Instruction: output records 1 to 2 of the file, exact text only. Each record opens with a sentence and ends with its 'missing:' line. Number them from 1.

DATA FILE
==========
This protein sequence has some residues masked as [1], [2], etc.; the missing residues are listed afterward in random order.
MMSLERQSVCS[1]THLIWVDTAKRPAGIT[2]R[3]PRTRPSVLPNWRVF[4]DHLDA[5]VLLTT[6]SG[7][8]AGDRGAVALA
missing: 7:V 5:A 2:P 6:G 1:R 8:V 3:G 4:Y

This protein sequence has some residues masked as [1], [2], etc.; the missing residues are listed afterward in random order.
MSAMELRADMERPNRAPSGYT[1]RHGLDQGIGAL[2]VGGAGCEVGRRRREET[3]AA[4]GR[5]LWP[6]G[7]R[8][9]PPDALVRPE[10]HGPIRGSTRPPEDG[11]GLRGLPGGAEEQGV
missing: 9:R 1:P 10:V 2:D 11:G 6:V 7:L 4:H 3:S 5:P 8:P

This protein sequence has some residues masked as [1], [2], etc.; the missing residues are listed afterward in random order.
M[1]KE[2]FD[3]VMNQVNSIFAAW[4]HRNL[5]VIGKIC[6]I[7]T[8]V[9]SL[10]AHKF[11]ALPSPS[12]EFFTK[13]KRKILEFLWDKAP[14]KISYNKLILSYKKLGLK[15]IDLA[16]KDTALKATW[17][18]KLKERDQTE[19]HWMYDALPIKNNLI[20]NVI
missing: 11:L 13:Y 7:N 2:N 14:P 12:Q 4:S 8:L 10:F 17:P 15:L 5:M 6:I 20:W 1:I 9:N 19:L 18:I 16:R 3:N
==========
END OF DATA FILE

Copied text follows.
This protein sequence has some residues masked as [1], [2], etc.; the missing residues are listed afterward in random order.
MMSLERQSVCS[1]THLIWVDTAKRPAGIT[2]R[3]PRTRPSVLPNWRVF[4]DHLDA[5]VLLTT[6]SG[7][8]AGDRGAVALA
missing: 7:V 5:A 2:P 6:G 1:R 8:V 3:G 4:Y

This protein sequence has some residues masked as [1], [2], etc.; the missing residues are listed afterward in random order.
MSAMELRADMERPNRAPSGYT[1]RHGLDQGIGAL[2]VGGAGCEVGRRRREET[3]AA[4]GR[5]LWP[6]G[7]R[8][9]PPDALVRPE[10]HGPIRGSTRPPEDG[11]GLRGLPGGAEEQGV
missing: 9:R 1:P 10:V 2:D 11:G 6:V 7:L 4:H 3:S 5:P 8:P